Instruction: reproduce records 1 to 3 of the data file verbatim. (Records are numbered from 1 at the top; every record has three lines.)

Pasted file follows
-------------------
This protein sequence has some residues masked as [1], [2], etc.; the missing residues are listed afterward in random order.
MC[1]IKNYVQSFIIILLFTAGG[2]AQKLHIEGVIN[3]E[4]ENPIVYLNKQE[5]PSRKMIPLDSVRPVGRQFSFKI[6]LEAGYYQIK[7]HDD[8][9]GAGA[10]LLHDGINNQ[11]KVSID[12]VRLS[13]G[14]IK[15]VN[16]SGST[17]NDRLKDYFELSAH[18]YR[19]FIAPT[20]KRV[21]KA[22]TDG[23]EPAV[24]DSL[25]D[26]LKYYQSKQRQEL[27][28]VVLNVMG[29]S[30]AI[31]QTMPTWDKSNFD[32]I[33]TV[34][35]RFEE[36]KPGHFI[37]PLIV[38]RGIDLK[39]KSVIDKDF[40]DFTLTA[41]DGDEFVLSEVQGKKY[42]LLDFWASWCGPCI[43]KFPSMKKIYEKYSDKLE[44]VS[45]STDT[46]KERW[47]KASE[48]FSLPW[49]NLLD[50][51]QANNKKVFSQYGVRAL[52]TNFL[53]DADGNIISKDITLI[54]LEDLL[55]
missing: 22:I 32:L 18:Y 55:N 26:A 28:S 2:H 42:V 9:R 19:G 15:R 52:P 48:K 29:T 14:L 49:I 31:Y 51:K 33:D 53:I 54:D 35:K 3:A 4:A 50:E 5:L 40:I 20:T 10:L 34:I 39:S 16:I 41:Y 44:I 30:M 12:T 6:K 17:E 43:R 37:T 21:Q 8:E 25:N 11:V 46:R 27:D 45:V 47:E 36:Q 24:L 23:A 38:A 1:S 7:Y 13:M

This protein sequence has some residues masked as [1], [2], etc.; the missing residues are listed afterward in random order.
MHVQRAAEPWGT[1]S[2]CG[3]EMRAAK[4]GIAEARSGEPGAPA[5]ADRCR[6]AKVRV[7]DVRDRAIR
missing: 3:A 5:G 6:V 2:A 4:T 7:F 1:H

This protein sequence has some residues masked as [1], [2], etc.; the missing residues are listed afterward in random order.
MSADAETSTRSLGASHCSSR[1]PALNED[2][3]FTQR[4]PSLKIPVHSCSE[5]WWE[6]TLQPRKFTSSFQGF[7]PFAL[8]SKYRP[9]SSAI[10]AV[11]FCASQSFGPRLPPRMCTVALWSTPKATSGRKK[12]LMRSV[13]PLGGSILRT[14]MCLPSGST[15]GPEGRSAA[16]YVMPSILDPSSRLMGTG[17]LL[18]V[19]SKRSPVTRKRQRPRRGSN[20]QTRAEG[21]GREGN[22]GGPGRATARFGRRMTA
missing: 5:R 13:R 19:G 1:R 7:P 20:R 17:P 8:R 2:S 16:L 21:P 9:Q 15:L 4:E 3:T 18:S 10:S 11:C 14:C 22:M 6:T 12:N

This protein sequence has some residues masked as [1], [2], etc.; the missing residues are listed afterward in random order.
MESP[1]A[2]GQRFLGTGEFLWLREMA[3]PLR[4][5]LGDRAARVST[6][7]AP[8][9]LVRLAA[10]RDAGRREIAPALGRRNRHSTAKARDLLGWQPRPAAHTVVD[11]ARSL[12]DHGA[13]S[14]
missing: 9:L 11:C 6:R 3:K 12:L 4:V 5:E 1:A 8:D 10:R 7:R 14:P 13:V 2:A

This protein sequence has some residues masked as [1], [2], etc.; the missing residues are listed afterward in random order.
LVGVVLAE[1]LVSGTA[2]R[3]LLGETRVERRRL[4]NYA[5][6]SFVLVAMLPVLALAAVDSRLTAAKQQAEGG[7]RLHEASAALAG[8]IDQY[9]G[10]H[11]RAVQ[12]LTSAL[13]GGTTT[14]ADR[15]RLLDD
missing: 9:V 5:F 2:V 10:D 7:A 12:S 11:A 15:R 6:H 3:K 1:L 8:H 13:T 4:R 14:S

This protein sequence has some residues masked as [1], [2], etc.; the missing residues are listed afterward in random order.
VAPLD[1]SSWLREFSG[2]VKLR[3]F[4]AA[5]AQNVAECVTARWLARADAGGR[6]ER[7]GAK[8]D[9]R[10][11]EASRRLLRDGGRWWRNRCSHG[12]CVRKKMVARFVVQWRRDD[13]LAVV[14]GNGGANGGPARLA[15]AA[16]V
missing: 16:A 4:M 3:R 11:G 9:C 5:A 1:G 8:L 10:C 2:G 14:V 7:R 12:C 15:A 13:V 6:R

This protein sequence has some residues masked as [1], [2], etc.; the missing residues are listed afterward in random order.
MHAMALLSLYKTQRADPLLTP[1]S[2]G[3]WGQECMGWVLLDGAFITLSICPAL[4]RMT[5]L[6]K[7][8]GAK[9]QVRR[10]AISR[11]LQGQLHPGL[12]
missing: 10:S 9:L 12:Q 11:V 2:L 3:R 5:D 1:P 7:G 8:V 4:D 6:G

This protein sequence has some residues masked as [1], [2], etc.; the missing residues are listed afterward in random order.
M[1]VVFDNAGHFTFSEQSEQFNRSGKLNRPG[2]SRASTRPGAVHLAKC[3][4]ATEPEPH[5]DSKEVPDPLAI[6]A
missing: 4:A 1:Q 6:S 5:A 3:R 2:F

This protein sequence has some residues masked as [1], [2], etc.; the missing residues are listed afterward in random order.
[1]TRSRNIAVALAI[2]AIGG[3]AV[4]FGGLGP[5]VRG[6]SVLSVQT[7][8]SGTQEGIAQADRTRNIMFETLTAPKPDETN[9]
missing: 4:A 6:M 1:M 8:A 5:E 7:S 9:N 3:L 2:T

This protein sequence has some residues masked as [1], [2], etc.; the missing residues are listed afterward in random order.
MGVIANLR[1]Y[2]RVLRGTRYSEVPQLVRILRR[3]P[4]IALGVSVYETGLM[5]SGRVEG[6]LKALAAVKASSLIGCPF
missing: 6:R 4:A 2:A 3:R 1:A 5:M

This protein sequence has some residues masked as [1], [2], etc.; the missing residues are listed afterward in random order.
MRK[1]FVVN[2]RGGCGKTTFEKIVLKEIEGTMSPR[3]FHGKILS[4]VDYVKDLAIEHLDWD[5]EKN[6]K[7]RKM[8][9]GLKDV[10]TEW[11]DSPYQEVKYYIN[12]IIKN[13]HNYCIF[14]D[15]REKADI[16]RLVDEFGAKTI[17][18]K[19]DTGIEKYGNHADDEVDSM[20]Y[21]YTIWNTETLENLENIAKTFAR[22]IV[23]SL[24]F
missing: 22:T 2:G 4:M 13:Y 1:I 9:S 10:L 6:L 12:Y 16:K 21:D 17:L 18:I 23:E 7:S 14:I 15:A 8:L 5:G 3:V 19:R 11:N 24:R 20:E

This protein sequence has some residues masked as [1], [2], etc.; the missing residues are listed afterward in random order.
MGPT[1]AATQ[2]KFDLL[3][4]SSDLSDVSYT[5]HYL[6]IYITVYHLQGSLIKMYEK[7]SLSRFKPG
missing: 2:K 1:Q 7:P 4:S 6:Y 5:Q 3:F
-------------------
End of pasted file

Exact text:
This protein sequence has some residues masked as [1], [2], etc.; the missing residues are listed afterward in random order.
MC[1]IKNYVQSFIIILLFTAGG[2]AQKLHIEGVIN[3]E[4]ENPIVYLNKQE[5]PSRKMIPLDSVRPVGRQFSFKI[6]LEAGYYQIK[7]HDD[8][9]GAGA[10]LLHDGINNQ[11]KVSID[12]VRLS[13]G[14]IK[15]VN[16]SGST[17]NDRLKDYFELSAH[18]YR[19]FIAPT[20]KRV[21]KA[22]TDG[23]EPAV[24]DSL[25]D[26]LKYYQSKQRQEL[27][28]VVLNVMG[29]S[30]AI[31]QTMPTWDKSNFD[32]I[33]TV[34][35]RFEE[36]KPGHFI[37]PLIV[38]RGIDLK[39]KSVIDKDF[40]DFTLTA[41]DGDEFVLSEVQGKKY[42]LLDFWASWCGPCI[43]KFPSMKKIYEKYSDKLE[44]VS[45]STDT[46]KERW[47]KASE[48]FSLPW[49]NLLD[50][51]QANNKKVFSQYGVRAL[52]TNFL[53]DADGNIISKDITLI[54]LEDLL[55]
missing: 22:I 32:L 18:Y 55:N 26:A 28:S 2:H 42:V 9:R 19:G 15:R 52:P 48:K 29:T 14:L 49:I 31:Y 51:K 33:D 53:I 54:D 35:K 3:A 4:A 50:E 5:L 40:I 20:T 10:L 34:I 39:S 16:I 41:Y 44:I 30:M 12:T 6:K 17:E 43:R 37:T 21:Q 8:E 25:N 11:V 46:R 27:D 45:V 47:E 36:Q 24:L 23:A 38:A 1:S 7:Y 13:M

This protein sequence has some residues masked as [1], [2], etc.; the missing residues are listed afterward in random order.
MHVQRAAEPWGT[1]S[2]CG[3]EMRAAK[4]GIAEARSGEPGAPA[5]ADRCR[6]AKVRV[7]DVRDRAIR
missing: 3:A 5:G 6:V 2:A 4:T 7:F 1:H

This protein sequence has some residues masked as [1], [2], etc.; the missing residues are listed afterward in random order.
MSADAETSTRSLGASHCSSR[1]PALNED[2][3]FTQR[4]PSLKIPVHSCSE[5]WWE[6]TLQPRKFTSSFQGF[7]PFAL[8]SKYRP[9]SSAI[10]AV[11]FCASQSFGPRLPPRMCTVALWSTPKATSGRKK[12]LMRSV[13]PLGGSILRT[14]MCLPSGST[15]GPEGRSAA[16]YVMPSILDPSSRLMGTG[17]LL[18]V[19]SKRSPVTRKRQRPRRGSN[20]QTRAEG[21]GREGN[22]GGPGRATARFGRRMTA
missing: 5:R 13:R 19:G 1:R 7:P 20:R 17:P 8:R 2:S 16:L 21:P 9:Q 15:L 4:E 3:T 18:S 10:S 11:C 14:C 22:M 6:T 12:N